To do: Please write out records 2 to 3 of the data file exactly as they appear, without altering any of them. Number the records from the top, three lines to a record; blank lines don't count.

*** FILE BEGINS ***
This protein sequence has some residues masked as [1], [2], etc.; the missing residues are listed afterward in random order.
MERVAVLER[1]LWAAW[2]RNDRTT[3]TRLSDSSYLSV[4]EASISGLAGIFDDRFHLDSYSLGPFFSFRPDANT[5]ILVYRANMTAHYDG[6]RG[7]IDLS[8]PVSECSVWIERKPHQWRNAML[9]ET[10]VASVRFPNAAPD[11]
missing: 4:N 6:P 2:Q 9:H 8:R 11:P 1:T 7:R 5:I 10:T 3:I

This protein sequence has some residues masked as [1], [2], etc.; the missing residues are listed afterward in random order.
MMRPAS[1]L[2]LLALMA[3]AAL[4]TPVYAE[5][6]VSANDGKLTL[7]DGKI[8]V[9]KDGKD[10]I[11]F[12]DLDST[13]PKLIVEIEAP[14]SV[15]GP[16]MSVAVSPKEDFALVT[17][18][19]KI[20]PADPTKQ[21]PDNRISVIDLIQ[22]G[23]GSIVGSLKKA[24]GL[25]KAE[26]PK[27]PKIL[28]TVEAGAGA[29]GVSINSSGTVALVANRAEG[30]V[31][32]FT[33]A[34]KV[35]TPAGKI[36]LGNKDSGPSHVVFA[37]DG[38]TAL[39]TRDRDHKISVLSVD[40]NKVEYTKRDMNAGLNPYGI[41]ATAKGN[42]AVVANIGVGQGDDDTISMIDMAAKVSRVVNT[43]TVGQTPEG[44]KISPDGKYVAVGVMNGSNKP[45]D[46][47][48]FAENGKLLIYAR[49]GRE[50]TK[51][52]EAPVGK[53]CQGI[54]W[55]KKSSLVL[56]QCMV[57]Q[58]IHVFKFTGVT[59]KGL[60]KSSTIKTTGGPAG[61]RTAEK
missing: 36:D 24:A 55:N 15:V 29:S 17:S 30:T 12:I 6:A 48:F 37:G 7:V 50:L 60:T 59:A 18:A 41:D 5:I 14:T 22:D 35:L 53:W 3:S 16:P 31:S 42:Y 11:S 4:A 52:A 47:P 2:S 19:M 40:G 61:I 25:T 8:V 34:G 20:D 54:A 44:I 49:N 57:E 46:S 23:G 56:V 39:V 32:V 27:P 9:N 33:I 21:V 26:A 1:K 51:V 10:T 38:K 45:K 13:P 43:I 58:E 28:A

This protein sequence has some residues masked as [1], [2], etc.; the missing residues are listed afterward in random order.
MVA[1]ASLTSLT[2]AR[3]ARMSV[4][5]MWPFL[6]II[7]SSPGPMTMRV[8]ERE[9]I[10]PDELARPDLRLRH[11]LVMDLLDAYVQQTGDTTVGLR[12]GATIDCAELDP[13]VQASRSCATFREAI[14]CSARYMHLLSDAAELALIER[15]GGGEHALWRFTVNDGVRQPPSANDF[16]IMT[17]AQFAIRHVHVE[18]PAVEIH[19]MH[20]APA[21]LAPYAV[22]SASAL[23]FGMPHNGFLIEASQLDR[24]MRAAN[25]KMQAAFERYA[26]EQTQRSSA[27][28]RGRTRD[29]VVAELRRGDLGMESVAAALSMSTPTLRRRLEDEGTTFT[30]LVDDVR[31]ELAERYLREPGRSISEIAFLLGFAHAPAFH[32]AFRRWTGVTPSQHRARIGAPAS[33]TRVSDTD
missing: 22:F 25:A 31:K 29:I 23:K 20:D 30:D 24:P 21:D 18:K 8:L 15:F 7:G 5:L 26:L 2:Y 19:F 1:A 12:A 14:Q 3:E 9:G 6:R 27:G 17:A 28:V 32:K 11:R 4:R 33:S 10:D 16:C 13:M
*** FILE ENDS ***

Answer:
This protein sequence has some residues masked as [1], [2], etc.; the missing residues are listed afterward in random order.
MMRPAS[1]L[2]LLALMA[3]AAL[4]TPVYAE[5][6]VSANDGKLTL[7]DGKI[8]V[9]KDGKD[10]I[11]F[12]DLDST[13]PKLIVEIEAP[14]SV[15]GP[16]MSVAVSPKEDFALVT[17][18][19]KI[20]PADPTKQ[21]PDNRISVIDLIQ[22]G[23]GSIVGSLKKA[24]GL[25]KAE[26]PK[27]PKIL[28]TVEAGAGA[29]GVSINSSGTVALVANRAEG[30]V[31][32]FT[33]A[34]KV[35]TPAGKI[36]LGNKDSGPSHVVFA[37]DG[38]TAL[39]TRDRDHKISVLSVD[40]NKVEYTKRDMNAGLNPYGI[41]ATAKGN[42]AVVANIGVGQGDDDTISMIDMAAKVSRVVNT[43]TVGQTPEG[44]KISPDGKYVAVGVMNGSNKP[45]D[46][47][48]FAENGKLLIYAR[49]GRE[50]TK[51][52]EAPVGK[53]CQGI[54]W[55]KKSSLVL[56]QCMV[57]Q[58]IHVFKFTGVT[59]KGL[60]KSSTIKTTGGPAG[61]RTAEK
missing: 36:D 24:A 55:N 15:V 29:S 17:S 30:T 12:I 6:A 48:F 37:G 7:V 50:L 60:T 59:A 18:A 41:D 5:I 14:T 22:D 35:L 53:W 3:S 16:P 31:S 42:Y 11:S 4:A 52:A 47:P 2:S 19:M 40:G 61:I 25:T 8:V 34:G 20:D 54:A 44:I 49:N 57:E 46:S 23:G 56:V 39:V 32:V 27:P 9:N 33:I 21:V 26:A 1:K 51:V 10:T 38:K 45:K 13:P 43:I 58:E 28:A

This protein sequence has some residues masked as [1], [2], etc.; the missing residues are listed afterward in random order.
MVA[1]ASLTSLT[2]AR[3]ARMSV[4][5]MWPFL[6]II[7]SSPGPMTMRV[8]ERE[9]I[10]PDELARPDLRLRH[11]LVMDLLDAYVQQTGDTTVGLR[12]GATIDCAELDP[13]VQASRSCATFREAI[14]CSARYMHLLSDAAELALIER[15]GGGEHALWRFTVNDGVRQPPSANDF[16]IMT[17]AQFAIRHVHVE[18]PAVEIH[19]MH[20]APA[21]LAPYAV[22]SASAL[23]FGMPHNGFLIEASQLDR[24]MRAAN[25]KMQAAFERYA[26]EQTQRSSA[27][28]RGRTRD[29]VVAELRRGDLGMESVAAALSMSTPTLRRRLEDEGTTFT[30]LVDDVR[31]ELAERYLREPGRSISEIAFLLGFAHAPAFH[32]AFRRWTGVTPSQHRARIGAPAS[33]TRVSDTD
missing: 22:F 25:A 31:K 29:I 23:K 20:D 30:D 24:P 21:D 18:K 8:L 15:F 7:G 5:L 26:L 2:Y 19:F 1:A 12:A 14:Q 3:E 9:G 6:R 27:G 17:A 28:V 32:K 11:R 4:R 33:S 10:D 16:C 13:M